Wednesday, March 7, 2012

The Wooden Trunk

by Cles B. Rambaud

“This hard-headed woman!” Grandmother Flora intoned indignantly.

I was sure it was grandmother who was talking although I could not see her for she was inside their house made of cogon and bamboo. I also knew it was Great-grandmother Alling whom she was angry at because there was no other else whom she called “hard-headed.”

“But I have not been to Amros’ house in months, daughter,” I heard Great-Grandmother Alling’s voice, also emanating from inside the house. I was under the old carabao mango tree at the yard in front of the house helping Grandfather Ikong husk his harvest of yellow corn.

“And whom are you angry at again?” Grandfather Ikong said gravely as he looked up at grandmother’s direction. We heard them clearly because the house had only a three-tiered bamboo stair.

“That old woman wants me to accompany her again to Bakwit’s house,” grandmother said. She had already come out of the house and was sitting comfortably at the low-floored annex lighting up her hand-rolled cigar with a live ember she took from the earthen stove.

“Then accompany her… is there anything wrong with that?” grandfather retorted as he threw a corncob at their only rooster which kept coming back and forth to peck at the bunch of unhusked corn lying near the carabao yoke where grandfather sat down.

“So that when we arrive there, she will tell me that she’ll come with me again?”

“Please, daughter,” said great-grandmother. She was walking hunchbacked towards the door, groping her way with her frail hands. Then she sat at the doorway. “If I’m not blind I can go there by myself.”

On the trail north of the house, I saw my father coming towards us. He had a weedy frame and by the way he swayed while walking, I knew he was drunk again.

“Your son will soon be in high school this coming June but you have not changed a bit,” Grandfather Ikong said with displeasure as soon as father was of spitting distance from us. “May God forbid but I hope you’ll not end up like your Tata Alpri who pickled his liver with liquor.” I heard that Grandfather Alpri or Alfredo who was a cousin of Grandfather Ikong died as an alcoholic. He will be a month old dead tomorrow and a mass will be offered at their house tomorrow evening for his salvation.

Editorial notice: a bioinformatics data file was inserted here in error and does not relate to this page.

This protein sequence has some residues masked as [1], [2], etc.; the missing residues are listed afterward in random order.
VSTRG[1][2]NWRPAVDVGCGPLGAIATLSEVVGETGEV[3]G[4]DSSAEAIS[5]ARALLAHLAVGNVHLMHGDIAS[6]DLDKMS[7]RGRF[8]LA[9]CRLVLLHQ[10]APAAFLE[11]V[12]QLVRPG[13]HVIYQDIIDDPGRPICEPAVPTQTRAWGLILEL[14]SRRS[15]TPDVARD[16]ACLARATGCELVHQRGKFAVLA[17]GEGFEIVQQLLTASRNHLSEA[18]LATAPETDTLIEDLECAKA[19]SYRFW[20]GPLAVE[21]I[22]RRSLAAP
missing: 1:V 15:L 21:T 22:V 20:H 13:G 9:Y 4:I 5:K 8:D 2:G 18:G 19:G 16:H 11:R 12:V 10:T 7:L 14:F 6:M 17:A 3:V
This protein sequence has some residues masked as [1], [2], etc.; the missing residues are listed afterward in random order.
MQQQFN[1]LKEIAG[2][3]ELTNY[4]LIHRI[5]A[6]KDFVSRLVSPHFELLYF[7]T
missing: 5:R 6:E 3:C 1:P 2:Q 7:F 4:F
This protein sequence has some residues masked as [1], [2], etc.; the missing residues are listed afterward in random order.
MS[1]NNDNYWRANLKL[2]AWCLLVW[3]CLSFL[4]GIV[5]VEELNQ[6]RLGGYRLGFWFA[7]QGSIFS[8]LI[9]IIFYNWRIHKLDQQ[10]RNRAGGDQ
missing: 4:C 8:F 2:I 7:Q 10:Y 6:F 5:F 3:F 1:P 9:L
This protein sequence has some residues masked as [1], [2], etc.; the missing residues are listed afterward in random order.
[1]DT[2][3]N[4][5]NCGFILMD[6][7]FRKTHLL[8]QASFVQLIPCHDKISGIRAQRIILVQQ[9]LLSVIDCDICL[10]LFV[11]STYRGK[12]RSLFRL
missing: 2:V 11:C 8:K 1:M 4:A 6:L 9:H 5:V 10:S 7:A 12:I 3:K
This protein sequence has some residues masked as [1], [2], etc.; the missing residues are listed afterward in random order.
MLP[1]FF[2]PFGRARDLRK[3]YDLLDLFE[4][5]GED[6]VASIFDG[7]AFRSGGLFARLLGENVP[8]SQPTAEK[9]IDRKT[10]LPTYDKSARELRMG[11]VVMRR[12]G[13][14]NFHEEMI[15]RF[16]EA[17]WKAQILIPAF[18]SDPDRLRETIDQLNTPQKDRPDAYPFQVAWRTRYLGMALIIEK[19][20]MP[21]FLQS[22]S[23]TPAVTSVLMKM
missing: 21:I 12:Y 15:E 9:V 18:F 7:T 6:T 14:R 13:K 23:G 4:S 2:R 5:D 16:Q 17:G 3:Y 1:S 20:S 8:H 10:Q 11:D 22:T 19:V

Father just smiled wryly. His cheeks were hollow and ashen. His beard looked like a male goat’s, and his hair had not seen a barber for a long time now.

“And where did you take a shot again?” grandfather asked. He was a dwarf of a man with a receding forehead but with powerful muscles even for his age, and he could easily knock my father down should they wrestle with each other.

“Over there at Cousin Jamin’s,” was my father’s lazy reply. “He had already sold his wooden sugar cane crusher and he treated me with a bottle of gin.”

I was sure that Uncle Jamin sold his cane crusher to the antique buyers who came from far-away Manila. For two days now, the buyers’ big truck had been parked at Uncle Jamin’s yard. They, so I heard, bought anything of age like cart wheels or hand-carved wooden images of saints. I also heard that they would be going back to Manila the day after tomorrow.

“And how much did he get for it?” Grandmother Flora asked eagerly. Her cigar was now emitting smoke like that of a ship going on full speed.

“One thousand pesos,” was father’s reply. “He said it would have been more expensive were it not for its missing teeth.”

“Jamin and you have the brain of a catfish,” grandfather spat out. “His father nearly died just to have that crusher. Now, he sold it like a useless tree stump.”

“Why, that’s good because they now have something to buy rice,” grandmother said as she took a deep puff of her cigar.

“Another human being with a catfish brain,” grandfather said.

“Is it the sugar cane crusher of Midsor you are talking about, daughter?” great-grandmother asked. “He and my long-dead Brother Anton, your Tata Anton, God bless his soul, cut it from the forest somewhere in Banna. They hauled the log for nearly a week with their carabaos up to Paoay.”

But I was not paying attention to them. If it was true that Uncle Jamin had already sold his cane crusher then he would no longer plant sugarcanes and we would no longer have molasses to eat.

“And where do you think are you going?” grandfather asked father who was now starting to walk away from us.